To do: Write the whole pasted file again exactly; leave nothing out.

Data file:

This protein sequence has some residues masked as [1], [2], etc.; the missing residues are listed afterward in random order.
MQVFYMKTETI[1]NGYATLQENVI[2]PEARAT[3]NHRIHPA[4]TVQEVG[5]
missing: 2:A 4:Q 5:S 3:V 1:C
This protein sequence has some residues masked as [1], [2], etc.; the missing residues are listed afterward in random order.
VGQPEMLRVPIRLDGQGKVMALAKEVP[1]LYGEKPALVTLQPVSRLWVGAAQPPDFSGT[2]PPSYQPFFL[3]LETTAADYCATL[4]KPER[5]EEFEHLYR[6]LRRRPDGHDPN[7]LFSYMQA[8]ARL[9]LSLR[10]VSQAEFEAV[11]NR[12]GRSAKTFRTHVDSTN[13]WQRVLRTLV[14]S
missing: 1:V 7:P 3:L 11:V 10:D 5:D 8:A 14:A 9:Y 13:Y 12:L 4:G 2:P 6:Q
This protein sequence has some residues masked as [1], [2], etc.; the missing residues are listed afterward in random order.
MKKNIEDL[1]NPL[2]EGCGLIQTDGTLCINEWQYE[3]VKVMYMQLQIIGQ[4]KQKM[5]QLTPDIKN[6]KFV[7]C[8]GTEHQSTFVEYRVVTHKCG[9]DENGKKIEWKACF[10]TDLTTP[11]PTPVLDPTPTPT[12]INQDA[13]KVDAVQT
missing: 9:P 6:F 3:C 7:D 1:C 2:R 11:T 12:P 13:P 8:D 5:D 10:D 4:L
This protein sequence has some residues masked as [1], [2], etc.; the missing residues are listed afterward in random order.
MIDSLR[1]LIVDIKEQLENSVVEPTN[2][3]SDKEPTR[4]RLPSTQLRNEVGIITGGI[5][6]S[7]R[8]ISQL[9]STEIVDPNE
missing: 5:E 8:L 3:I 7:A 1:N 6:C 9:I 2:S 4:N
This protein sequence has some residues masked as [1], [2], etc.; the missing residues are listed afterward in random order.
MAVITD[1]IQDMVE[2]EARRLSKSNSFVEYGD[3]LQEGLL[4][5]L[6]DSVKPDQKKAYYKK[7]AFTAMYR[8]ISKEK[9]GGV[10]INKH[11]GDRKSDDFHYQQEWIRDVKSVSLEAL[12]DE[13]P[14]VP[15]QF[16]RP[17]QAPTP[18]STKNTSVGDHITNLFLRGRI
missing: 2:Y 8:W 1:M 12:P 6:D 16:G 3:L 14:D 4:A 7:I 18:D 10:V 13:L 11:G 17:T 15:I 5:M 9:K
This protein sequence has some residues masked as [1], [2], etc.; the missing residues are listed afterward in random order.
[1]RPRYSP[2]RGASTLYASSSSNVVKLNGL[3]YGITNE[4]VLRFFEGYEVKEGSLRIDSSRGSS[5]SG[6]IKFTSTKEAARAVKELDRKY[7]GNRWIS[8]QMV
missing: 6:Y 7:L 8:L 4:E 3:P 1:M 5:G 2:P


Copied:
This protein sequence has some residues masked as [1], [2], etc.; the missing residues are listed afterward in random order.
MQVFYMKTETI[1]NGYATLQENVI[2]PEARAT[3]NHRIHPA[4]TVQEVG[5]
missing: 2:A 4:Q 5:S 3:V 1:C
This protein sequence has some residues masked as [1], [2], etc.; the missing residues are listed afterward in random order.
VGQPEMLRVPIRLDGQGKVMALAKEVP[1]LYGEKPALVTLQPVSRLWVGAAQPPDFSGT[2]PPSYQPFFL[3]LETTAADYCATL[4]KPER[5]EEFEHLYR[6]LRRRPDGHDPN[7]LFSYMQA[8]ARL[9]LSLR[10]VSQAEFEAV[11]NR[12]GRSAKTFRTHVDSTN[13]WQRVLRTLV[14]S
missing: 1:V 7:P 3:L 11:V 10:D 5:D 8:A 14:A 9:Y 13:Y 12:L 4:G 2:P 6:Q
This protein sequence has some residues masked as [1], [2], etc.; the missing residues are listed afterward in random order.
MKKNIEDL[1]NPL[2]EGCGLIQTDGTLCINEWQYE[3]VKVMYMQLQIIGQ[4]KQKM[5]QLTPDIKN[6]KFV[7]C[8]GTEHQSTFVEYRVVTHKCG[9]DENGKKIEWKACF[10]TDLTTP[11]PTPVLDPTPTPT[12]INQDA[13]KVDAVQT
missing: 9:P 6:F 3:C 7:D 1:C 2:R 11:T 12:P 13:P 8:D 5:D 10:D 4:L
This protein sequence has some residues masked as [1], [2], etc.; the missing residues are listed afterward in random order.
MIDSLR[1]LIVDIKEQLENSVVEPTN[2][3]SDKEPTR[4]RLPSTQLRNEVGIITGGI[5][6]S[7]R[8]ISQL[9]STEIVDPNE
missing: 5:E 8:L 3:I 7:A 1:N 6:C 9:I 2:S 4:N
This protein sequence has some residues masked as [1], [2], etc.; the missing residues are listed afterward in random order.
MAVITD[1]IQDMVE[2]EARRLSKSNSFVEYGD[3]LQEGLL[4][5]L[6]DSVKPDQKKAYYKK[7]AFTAMYR[8]ISKEK[9]GGV[10]INKH[11]GDRKSDDFHYQQEWIRDVKSVSLEAL[12]DE[13]P[14]VP[15]QF[16]RP[17]QAPTP[18]STKNTSVGDHITNLFLRGRI
missing: 2:Y 8:W 1:M 12:P 6:D 16:G 3:L 14:D 4:A 7:I 18:D 10:V 13:L 11:G 17:T 15:I 5:M 9:K
This protein sequence has some residues masked as [1], [2], etc.; the missing residues are listed afterward in random order.
[1]RPRYSP[2]RGASTLYASSSSNVVKLNGL[3]YGITNE[4]VLRFFEGYEVKEGSLRIDSSRGSS[5]SG[6]IKFTSTKEAARAVKELDRKY[7]GNRWIS[8]QMV
missing: 6:Y 7:L 8:L 4:E 3:P 1:M 5:G 2:P